Bali travel voyage - Bali Tour and Travel in Indonesia Bali Agence de Voyage pour des séjours en Indonésie

17 / 10 / 2017
6:14 am


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Monday, October 16, 2017

Happy New year from Indonesia

Indonesia is by definition a pluralistic society. Few countries in the world can brag about the diversity of their demographic mix the way Indonesia can.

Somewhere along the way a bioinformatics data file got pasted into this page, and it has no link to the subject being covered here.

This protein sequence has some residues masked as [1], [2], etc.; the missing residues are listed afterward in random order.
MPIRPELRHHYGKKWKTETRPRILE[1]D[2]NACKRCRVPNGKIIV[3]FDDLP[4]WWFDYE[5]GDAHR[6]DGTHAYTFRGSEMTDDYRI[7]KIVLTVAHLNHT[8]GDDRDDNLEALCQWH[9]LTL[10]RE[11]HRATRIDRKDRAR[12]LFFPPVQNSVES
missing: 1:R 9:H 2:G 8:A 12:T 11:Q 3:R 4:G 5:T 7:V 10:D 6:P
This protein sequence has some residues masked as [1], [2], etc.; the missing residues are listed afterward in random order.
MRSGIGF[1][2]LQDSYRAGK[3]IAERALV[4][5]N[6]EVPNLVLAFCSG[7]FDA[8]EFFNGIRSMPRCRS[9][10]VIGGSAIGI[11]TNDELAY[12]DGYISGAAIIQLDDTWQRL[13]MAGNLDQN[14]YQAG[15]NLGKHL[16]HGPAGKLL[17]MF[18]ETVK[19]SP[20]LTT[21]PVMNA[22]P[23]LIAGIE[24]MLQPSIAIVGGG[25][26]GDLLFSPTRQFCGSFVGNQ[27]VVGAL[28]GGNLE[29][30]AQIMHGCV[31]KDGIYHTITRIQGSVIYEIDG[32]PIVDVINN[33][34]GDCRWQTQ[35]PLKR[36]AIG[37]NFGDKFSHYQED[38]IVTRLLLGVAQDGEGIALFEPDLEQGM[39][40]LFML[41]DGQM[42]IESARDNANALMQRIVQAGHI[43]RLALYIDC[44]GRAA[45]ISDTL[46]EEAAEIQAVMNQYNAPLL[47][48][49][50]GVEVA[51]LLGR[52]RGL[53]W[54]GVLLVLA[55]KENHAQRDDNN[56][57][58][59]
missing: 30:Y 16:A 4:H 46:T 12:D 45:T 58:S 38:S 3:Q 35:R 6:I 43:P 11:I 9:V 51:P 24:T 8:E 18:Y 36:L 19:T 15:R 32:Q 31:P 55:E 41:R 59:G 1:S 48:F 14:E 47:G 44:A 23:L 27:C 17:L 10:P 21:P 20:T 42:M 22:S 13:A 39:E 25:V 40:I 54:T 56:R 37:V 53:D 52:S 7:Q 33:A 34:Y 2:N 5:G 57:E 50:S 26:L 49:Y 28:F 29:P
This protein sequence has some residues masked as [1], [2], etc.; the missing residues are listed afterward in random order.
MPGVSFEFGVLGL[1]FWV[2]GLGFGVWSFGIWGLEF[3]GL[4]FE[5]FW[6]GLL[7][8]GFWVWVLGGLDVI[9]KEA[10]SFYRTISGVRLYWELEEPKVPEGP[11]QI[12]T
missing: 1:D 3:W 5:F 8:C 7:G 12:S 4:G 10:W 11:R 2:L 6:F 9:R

The nation is made up of two major races: Malays inhabit the western part of the archipelago and Melanesians the east. Then there are many minorities, including Chinese, Arab, Indian and Eurasian, that enrich this racial mix. Indonesia is also made up of hundreds of ethnic and cultural groups. The Javanese, the inhabitants of Central and East Java, are the dominant group. Among the major ethnic groups are the Sundanese (West Java), the Bataks (North Sumatra), the Bugis (South Sulawesi), the Minang (West Sumatra), the Manado (North Sulawesi) and the Balinese. At the other end of the spectrum we have the minority (and often marginalized) groups such as the Betawi (the original inhabitants of Jakarta), the Dayaks (Borneo) and the hundreds of tribes in Papua. While Indonesian is the official and uniting language, most Indonesians speak their own ethnic language or dialect. Islam is the dominant religion and Indonesia is the country with the world's largest Muslim population, accounting for 88 percent of its 240 million people. But Indonesia is not an Islamic state. Non-Muslims mostly live in concentrated pockets dotting the archipelago: Hindus in Bali, Christians in East Nusa Tenggara, southern Maluku, Papua, North Sulawesi and parts of North Sumatra. Indonesia is a showcase of pluralism: The very notion that all groups categories for which now include economic, rural, urban, gender, sexual orientation and generational in society can coexist, largely though not always in peace, tells you that something must be working. Indonesia's founding fathers, who came up with the Unity in Diversity concept, understood very well that pluralism is the belief that would keep this nation united, for better or for worse. They knew that a society as diverse as Indonesia could function only if every group and every individual was accorded the same rights and place in society. Pluralism does not mean that everyone is equal, something that many religious leaders fear and therefore vehemently oppose. It does mean, however, that every religion and every faith has the right to exist and that their followers have the right to practice their faith.